Planned maintenance in PADD 1 (East Coast) is light, with no FCCU work scheduled as of the start of September and ACDU maintenance planned only for October. East Coast gasoline inventories have been above the five-year range in all but one week since mid-December 2014, and given the availability of gasoline supply to the region from the global market, gasoline supply should be adequate to meet demand. PADD 1 distillate inventories have been above the five-year average since July.

Planned maintenance in PADD 2 (Midwest) is concentrated in October, when an average of 535,645 b/d of ACDU capacity is expected to be offline. This level of planned maintenance is significantly higher than the 10-year average and exceeds the 10-year maximum. November ACDU planned maintenance, at 110,400 b/d, is lower than the 10-year average and the 2014 level. There is no planned ACDU maintenance in December as of the writing of this report. Supplemental supply of gasoline and distillate from the Gulf Coast should be available, if needed. However, the time required for resupply to reach the Midwest from the Gulf Coast does vary considerably across the region because of its size. Resupply can reach Oklahoma, Kansas, and Missouri from the Gulf Coast within 7-10 days, but it may take close to 30 days to reach the northernmost states at the end of the supply line. Fourth-quarter planned FCCU maintenance in PADD 2 is minimal, with 8,533 b/d offline in November.

In PADD 3 (Gulf Coast), very little FCCU and ACDU maintenance is planned for fourth quarter 2015. Last year, both FCCU and ACDU maintenance levels were elevated in October, setting 10-year highs. In 2015, planned maintenance is below average in October and November, and no planned maintenance is scheduled for December as of the writing of this report. As Gulf Coast gasoline inventories are above the five-year average (76.9 million barrels as of October 2), supply of gasoline should be adequate. Distillate inventories are also ample, near the five-year average and above both 2014 and 2013 levels. In addition, substantial volumes of gasoline and distillate are exported from the Gulf Coast. Exports generally act as a stabilizer in U.S. product markets, similar to inventories, as they can be diverted to domestic markets if product balances tighten.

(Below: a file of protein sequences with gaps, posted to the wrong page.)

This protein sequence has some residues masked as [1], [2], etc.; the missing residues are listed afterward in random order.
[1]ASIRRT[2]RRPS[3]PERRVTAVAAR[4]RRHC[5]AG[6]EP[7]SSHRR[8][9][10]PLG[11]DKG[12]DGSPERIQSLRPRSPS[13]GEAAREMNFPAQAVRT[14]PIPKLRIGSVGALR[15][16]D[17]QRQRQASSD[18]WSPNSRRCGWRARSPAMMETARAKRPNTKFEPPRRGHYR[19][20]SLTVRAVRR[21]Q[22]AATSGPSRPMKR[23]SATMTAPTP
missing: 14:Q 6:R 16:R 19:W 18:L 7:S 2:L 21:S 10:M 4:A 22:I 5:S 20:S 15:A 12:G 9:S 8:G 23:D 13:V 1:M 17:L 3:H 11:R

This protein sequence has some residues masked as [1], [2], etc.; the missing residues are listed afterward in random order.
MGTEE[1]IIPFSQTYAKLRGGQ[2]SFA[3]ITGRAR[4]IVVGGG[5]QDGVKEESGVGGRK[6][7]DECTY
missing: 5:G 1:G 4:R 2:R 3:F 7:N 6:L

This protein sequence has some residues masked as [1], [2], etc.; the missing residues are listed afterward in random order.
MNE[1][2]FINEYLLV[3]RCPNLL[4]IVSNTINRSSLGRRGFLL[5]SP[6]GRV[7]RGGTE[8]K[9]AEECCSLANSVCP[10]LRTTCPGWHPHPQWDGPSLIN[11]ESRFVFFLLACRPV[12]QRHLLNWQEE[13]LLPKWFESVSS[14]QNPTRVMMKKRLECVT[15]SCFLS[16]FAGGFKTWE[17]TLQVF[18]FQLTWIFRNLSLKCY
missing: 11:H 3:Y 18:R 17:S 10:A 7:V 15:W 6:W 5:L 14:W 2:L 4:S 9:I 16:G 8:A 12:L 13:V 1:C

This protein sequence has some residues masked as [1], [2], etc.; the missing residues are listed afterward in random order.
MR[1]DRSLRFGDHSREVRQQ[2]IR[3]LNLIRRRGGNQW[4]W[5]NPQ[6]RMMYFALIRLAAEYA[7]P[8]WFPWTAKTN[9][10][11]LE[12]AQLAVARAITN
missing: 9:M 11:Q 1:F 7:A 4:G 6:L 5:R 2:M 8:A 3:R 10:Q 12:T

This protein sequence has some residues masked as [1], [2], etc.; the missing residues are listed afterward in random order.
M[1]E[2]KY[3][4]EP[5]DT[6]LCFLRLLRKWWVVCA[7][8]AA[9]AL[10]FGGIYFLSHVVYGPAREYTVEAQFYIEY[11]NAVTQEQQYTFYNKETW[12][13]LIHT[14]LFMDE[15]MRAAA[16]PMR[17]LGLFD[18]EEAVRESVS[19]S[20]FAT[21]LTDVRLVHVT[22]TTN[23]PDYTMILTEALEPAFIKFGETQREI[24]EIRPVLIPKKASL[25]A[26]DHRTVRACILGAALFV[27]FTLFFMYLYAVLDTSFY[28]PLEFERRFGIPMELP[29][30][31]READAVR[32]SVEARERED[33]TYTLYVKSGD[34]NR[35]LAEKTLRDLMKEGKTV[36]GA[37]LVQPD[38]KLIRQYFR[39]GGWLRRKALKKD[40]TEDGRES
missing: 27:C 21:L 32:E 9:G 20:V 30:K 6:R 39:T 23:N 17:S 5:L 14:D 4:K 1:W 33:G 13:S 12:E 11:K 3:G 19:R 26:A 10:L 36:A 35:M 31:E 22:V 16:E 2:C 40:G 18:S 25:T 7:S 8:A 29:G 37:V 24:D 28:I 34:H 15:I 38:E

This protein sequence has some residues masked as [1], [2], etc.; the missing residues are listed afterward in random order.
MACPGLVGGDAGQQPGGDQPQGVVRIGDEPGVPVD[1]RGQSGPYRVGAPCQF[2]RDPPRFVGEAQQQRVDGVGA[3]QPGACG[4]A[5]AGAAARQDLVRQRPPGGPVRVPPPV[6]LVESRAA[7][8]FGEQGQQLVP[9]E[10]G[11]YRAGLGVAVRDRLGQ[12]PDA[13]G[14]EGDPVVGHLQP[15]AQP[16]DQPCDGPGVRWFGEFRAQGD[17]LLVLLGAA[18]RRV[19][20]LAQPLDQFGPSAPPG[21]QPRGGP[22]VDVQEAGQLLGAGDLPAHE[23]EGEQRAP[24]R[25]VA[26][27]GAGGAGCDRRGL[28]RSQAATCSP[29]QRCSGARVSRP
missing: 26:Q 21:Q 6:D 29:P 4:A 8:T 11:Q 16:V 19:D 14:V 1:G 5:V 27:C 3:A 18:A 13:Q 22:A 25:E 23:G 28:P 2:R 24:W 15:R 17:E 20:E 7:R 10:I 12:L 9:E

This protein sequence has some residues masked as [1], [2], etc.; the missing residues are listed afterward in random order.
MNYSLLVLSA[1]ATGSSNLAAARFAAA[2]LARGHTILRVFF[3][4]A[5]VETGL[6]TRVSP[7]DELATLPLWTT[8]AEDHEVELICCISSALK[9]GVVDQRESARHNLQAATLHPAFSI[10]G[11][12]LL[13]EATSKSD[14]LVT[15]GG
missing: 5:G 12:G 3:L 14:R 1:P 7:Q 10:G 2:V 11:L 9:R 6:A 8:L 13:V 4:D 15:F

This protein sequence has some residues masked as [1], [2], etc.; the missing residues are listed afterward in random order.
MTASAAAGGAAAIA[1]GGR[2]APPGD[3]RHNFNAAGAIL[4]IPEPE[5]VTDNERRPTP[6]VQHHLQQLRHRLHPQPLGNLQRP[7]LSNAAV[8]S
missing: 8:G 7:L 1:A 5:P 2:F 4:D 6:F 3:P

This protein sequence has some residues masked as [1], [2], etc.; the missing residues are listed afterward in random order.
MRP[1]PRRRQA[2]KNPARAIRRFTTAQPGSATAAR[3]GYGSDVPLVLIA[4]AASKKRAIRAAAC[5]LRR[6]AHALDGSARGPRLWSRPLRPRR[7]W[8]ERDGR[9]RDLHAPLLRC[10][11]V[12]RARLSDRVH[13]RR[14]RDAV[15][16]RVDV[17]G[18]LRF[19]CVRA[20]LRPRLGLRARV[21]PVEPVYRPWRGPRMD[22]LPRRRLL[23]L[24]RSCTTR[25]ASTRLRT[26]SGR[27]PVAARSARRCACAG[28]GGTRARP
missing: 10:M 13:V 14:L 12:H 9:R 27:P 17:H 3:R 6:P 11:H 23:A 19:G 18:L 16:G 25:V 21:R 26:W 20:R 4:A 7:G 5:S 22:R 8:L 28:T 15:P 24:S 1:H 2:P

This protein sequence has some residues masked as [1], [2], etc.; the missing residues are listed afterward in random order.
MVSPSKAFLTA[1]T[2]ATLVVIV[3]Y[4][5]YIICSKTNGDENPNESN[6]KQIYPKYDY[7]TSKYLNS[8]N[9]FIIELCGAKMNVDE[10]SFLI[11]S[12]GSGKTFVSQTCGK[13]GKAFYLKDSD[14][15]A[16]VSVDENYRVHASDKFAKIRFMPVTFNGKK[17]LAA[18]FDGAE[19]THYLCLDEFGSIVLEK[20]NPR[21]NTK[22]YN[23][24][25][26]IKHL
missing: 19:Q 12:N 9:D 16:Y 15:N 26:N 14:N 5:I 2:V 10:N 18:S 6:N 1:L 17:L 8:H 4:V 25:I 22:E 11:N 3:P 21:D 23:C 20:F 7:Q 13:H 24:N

There is little maintenance planned for PADD 4 (Rocky Mountain), and inventories of gasoline and distillate are above the five-year average. As a result, supply is expected to be adequate.

PADD 5 (West Coast) planned ACDU maintenance is minimal over the period, but planned FCCU maintenance in October and November is more than 50,000 b/d higher than the 10-year average and more than 25,000 b/d higher than the 10-year maximum. The ongoing unplanned FCCU outage following the February 18 explosion at the ExxonMobil refinery in Torrance, California, has continued to put upward pressure on gasoline prices in the region. Imports of total motor gasoline to California ranged between 28,000-68,000 b/d in March through July, compared with an average of 5,000 b/d in 2013-14. Further outages, either planned or unplanned, would exacerbate the supply situation. PADD 5 gasoline inventories declined steadily during the summer driving season, reaching a multiyear low of 25.7 million barrels on August 21. Since then, gasoline inventories have rebuilt and are now in the five-year range and have been above the five-year average since September 11. Distillate inventories have been above the five-year average for much of the year.

Summary findings for each region (PADD) of the country are provided in the next section. Current market conditions, more detailed discussions of refinery maintenance in each region, and a discussion of other factors that affect the market are provided in subsequent sections. Additional data for planned maintenance on catalytic reforming units (CRU) and hydrocracking units (HB) are provided in Chapters 5-9.